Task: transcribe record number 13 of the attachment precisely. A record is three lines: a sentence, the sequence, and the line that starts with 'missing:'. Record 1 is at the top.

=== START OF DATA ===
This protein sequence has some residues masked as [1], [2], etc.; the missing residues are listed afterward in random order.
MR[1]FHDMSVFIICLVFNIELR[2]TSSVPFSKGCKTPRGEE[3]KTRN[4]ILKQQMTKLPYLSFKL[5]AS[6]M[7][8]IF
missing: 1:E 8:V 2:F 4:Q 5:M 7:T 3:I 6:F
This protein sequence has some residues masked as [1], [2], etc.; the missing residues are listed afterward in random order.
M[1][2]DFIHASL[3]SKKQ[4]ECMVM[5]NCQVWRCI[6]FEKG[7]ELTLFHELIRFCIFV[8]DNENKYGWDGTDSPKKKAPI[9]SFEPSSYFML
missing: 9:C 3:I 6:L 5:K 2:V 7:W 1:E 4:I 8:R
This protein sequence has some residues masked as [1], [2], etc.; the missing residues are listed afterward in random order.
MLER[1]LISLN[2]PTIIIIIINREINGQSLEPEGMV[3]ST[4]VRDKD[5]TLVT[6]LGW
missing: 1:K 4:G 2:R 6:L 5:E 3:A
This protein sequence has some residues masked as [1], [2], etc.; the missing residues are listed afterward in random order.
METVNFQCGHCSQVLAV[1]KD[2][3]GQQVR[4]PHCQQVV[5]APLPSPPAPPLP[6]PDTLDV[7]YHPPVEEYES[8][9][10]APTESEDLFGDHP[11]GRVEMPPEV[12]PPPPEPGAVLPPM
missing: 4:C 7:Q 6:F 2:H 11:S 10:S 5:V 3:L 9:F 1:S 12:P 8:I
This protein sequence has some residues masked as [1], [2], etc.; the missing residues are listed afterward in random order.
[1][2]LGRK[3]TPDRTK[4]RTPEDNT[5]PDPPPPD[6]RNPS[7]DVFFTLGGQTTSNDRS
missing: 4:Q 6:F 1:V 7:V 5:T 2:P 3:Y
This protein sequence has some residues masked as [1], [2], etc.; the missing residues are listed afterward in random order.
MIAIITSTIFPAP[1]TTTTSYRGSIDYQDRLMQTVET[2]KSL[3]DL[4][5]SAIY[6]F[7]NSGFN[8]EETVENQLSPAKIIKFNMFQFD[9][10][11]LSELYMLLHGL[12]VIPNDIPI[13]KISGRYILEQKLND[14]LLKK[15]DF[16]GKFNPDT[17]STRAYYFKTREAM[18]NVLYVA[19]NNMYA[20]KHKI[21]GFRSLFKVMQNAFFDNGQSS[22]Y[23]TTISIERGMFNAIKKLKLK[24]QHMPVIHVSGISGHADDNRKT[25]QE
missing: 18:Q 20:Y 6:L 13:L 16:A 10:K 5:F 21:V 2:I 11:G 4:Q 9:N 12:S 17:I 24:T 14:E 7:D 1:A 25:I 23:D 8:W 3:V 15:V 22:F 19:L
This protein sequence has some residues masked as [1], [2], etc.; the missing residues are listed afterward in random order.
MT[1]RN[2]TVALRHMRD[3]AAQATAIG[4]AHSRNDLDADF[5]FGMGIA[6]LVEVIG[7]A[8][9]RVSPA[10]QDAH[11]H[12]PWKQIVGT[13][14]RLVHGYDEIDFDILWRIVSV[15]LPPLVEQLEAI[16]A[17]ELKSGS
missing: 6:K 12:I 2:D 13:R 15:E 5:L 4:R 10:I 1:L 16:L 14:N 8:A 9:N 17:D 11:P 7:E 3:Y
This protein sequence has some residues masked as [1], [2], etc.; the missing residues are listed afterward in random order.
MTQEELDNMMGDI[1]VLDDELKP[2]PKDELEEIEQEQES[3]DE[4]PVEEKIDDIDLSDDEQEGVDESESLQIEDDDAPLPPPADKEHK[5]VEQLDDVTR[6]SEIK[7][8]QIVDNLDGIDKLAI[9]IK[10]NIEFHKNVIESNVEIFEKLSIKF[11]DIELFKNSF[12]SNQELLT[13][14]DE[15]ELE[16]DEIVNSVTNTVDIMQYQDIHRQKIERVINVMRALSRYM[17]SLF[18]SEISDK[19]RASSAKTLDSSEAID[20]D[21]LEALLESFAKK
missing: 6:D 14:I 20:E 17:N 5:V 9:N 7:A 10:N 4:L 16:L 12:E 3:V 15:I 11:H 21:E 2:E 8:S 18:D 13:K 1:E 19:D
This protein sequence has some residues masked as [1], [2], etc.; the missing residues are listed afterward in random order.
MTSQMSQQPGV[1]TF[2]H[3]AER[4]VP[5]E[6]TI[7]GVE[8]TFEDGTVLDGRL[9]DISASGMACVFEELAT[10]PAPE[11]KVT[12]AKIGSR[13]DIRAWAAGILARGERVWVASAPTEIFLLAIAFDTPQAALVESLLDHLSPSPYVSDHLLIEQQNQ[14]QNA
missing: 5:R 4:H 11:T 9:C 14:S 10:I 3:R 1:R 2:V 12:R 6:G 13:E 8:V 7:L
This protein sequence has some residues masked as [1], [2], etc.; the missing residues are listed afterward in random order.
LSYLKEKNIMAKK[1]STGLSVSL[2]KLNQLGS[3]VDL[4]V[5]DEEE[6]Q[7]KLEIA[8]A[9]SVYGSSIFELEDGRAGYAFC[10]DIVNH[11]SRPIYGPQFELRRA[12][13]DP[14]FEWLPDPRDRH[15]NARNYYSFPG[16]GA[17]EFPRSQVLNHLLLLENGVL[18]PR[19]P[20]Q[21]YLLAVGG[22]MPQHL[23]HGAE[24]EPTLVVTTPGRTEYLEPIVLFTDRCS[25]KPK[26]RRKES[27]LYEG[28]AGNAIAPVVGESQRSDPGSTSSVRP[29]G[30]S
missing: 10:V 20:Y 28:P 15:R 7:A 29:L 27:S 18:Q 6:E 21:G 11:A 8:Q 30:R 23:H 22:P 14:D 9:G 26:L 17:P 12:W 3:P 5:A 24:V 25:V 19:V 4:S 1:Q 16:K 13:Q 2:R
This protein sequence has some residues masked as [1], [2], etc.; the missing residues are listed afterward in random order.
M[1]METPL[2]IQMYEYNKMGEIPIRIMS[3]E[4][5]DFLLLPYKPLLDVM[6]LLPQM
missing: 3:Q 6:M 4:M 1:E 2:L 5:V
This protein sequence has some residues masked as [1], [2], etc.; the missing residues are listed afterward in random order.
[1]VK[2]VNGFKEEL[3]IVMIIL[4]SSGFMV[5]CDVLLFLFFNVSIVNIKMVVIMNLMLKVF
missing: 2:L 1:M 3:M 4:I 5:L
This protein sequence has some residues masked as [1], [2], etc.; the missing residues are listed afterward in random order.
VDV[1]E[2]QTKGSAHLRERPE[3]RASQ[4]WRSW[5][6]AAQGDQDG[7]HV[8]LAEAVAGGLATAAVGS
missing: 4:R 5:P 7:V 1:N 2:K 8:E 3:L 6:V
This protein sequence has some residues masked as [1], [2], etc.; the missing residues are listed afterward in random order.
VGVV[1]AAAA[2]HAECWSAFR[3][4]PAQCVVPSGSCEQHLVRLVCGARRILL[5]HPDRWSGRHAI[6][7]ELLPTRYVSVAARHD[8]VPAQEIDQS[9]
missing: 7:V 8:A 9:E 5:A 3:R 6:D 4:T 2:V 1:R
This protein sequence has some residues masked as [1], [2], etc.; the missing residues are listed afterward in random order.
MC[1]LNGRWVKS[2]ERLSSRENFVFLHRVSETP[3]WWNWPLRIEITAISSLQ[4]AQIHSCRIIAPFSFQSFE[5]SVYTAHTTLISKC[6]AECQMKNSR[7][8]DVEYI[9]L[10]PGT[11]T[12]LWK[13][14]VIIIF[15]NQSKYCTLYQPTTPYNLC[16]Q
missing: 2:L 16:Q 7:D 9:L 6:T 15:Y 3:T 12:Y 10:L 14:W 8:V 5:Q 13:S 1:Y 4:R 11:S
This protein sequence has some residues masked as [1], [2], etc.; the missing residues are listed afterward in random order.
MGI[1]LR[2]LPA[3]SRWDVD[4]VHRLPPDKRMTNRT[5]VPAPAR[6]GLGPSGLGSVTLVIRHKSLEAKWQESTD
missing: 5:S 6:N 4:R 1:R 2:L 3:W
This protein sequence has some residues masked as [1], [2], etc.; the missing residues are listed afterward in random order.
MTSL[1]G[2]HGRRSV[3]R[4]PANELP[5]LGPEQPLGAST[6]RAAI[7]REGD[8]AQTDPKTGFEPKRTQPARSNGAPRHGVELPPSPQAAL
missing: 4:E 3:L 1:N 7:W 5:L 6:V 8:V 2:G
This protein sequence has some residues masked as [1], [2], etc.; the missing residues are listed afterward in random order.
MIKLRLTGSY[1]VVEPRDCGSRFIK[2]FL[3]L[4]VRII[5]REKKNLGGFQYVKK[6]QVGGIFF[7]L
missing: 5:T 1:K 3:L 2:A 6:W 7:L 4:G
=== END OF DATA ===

This protein sequence has some residues masked as [1], [2], etc.; the missing residues are listed afterward in random order.
VDV[1]E[2]QTKGSAHLRERPE[3]RASQ[4]WRSW[5][6]AAQGDQDG[7]HV[8]LAEAVAGGLATAAVGS
missing: 4:R 5:P 7:V 1:N 2:K 8:E 3:L 6:V